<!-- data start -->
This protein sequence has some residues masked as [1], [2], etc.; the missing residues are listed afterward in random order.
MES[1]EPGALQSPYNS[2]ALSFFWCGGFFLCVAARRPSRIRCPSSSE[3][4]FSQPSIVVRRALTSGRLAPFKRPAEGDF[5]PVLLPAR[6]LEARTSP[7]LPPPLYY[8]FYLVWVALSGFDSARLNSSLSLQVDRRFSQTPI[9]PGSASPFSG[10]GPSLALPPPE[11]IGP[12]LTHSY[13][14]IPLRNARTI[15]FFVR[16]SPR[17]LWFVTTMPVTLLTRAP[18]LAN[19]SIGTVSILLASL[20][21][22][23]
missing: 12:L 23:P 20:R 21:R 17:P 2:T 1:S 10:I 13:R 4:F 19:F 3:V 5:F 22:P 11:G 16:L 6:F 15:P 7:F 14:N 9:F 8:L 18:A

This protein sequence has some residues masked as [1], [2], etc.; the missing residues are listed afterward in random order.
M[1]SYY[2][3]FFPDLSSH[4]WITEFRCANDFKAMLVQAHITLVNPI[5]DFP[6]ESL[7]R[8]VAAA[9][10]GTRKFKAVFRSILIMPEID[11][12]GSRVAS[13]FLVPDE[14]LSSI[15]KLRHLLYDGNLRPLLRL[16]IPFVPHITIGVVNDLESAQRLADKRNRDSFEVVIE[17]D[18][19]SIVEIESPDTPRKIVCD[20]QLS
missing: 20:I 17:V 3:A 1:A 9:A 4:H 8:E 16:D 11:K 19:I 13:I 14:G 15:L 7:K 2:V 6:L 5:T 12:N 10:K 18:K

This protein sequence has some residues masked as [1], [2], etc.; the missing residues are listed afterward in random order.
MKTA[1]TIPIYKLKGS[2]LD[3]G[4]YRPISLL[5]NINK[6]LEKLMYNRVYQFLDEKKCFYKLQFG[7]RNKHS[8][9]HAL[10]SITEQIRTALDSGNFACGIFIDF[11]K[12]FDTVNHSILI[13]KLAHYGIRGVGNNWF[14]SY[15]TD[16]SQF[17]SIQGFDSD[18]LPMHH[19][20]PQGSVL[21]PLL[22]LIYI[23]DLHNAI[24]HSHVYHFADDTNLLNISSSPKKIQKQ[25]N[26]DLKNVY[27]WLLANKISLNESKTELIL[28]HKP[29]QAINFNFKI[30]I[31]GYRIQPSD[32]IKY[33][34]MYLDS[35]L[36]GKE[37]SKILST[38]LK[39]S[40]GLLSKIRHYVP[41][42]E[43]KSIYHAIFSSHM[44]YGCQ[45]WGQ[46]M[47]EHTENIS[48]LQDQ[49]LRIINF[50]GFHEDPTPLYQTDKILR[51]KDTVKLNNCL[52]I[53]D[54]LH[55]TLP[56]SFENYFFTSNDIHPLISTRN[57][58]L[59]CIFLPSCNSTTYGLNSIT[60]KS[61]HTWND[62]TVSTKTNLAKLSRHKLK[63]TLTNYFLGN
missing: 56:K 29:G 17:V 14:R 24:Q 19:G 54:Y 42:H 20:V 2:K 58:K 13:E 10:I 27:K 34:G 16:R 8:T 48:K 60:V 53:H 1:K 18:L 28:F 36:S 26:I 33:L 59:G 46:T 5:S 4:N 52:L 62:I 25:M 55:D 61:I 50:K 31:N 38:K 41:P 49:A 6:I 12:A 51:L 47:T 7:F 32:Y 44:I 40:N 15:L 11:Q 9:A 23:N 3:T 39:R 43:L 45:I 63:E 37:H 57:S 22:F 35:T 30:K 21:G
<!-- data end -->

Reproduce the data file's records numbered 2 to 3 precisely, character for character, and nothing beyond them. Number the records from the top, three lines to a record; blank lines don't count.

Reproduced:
This protein sequence has some residues masked as [1], [2], etc.; the missing residues are listed afterward in random order.
M[1]SYY[2][3]FFPDLSSH[4]WITEFRCANDFKAMLVQAHITLVNPI[5]DFP[6]ESL[7]R[8]VAAA[9][10]GTRKFKAVFRSILIMPEID[11][12]GSRVAS[13]FLVPDE[14]LSSI[15]KLRHLLYDGNLRPLLRL[16]IPFVPHITIGVVNDLESAQRLADKRNRDSFEVVIE[17]D[18][19]SIVEIESPDTPRKIVCD[20]QLS
missing: 20:I 17:V 3:A 1:A 9:A 4:H 8:E 16:D 11:K 19:I 13:I 14:G 15:L 7:K 2:V 6:L 5:T 12:N 10:K 18:K

This protein sequence has some residues masked as [1], [2], etc.; the missing residues are listed afterward in random order.
MKTA[1]TIPIYKLKGS[2]LD[3]G[4]YRPISLL[5]NINK[6]LEKLMYNRVYQFLDEKKCFYKLQFG[7]RNKHS[8][9]HAL[10]SITEQIRTALDSGNFACGIFIDF[11]K[12]FDTVNHSILI[13]KLAHYGIRGVGNNWF[14]SY[15]TD[16]SQF[17]SIQGFDSD[18]LPMHH[19][20]PQGSVL[21]PLL[22]LIYI[23]DLHNAI[24]HSHVYHFADDTNLLNISSSPKKIQKQ[25]N[26]DLKNVY[27]WLLANKISLNESKTELIL[28]HKP[29]QAINFNFKI[30]I[31]GYRIQPSD[32]IKY[33][34]MYLDS[35]L[36]GKE[37]SKILST[38]LK[39]S[40]GLLSKIRHYVP[41][42]E[43]KSIYHAIFSSHM[44]YGCQ[45]WGQ[46]M[47]EHTENIS[48]LQDQ[49]LRIINF[50]GFHEDPTPLYQTDKILR[51]KDTVKLNNCL[52]I[53]D[54]LH[55]TLP[56]SFENYFFTSNDIHPLISTRN[57][58]L[59]CIFLPSCNSTTYGLNSIT[60]KS[61]HTWND[62]TVSTKTNLAKLSRHKLK[63]TLTNYFLGN
missing: 56:K 29:G 17:V 14:R 24:Q 19:G 54:Y 42:H 20:V 2:K 58:K 13:E 10:I 27:K 34:G 16:R 8:T 48:K 60:V 53:H 1:K 18:L 28:F 36:S 26:I 33:L 59:G 46:T 5:S 4:N 52:L 62:I 25:M 55:D 61:I 50:K 31:N 38:K 41:P 49:A 6:I 12:A 51:L 47:T 7:F 32:Y 44:I 40:N 15:L 11:Q 9:A 23:N 3:T 39:R 43:L 45:I 63:E 37:H 57:S 22:F 35:T 30:K 21:G